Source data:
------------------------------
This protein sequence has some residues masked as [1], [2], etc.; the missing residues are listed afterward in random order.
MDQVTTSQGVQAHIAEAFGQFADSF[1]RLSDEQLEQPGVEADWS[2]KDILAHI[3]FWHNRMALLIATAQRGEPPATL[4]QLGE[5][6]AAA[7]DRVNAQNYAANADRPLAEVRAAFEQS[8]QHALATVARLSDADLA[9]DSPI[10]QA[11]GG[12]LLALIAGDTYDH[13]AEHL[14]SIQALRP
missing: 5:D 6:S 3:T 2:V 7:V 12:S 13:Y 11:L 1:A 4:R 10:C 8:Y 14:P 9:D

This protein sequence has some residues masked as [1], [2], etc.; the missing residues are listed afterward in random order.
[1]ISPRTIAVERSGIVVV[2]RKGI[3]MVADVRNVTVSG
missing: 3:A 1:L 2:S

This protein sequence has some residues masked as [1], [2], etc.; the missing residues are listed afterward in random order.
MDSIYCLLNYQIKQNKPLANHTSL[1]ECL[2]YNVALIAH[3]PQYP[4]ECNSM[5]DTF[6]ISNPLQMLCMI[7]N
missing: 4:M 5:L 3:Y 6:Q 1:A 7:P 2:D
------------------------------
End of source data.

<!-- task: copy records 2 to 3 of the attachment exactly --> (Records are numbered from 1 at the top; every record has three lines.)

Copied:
This protein sequence has some residues masked as [1], [2], etc.; the missing residues are listed afterward in random order.
[1]ISPRTIAVERSGIVVV[2]RKGI[3]MVADVRNVTVSG
missing: 3:A 1:L 2:S

This protein sequence has some residues masked as [1], [2], etc.; the missing residues are listed afterward in random order.
MDSIYCLLNYQIKQNKPLANHTSL[1]ECL[2]YNVALIAH[3]PQYP[4]ECNSM[5]DTF[6]ISNPLQMLCMI[7]N
missing: 4:M 5:L 3:Y 6:Q 1:A 7:P 2:D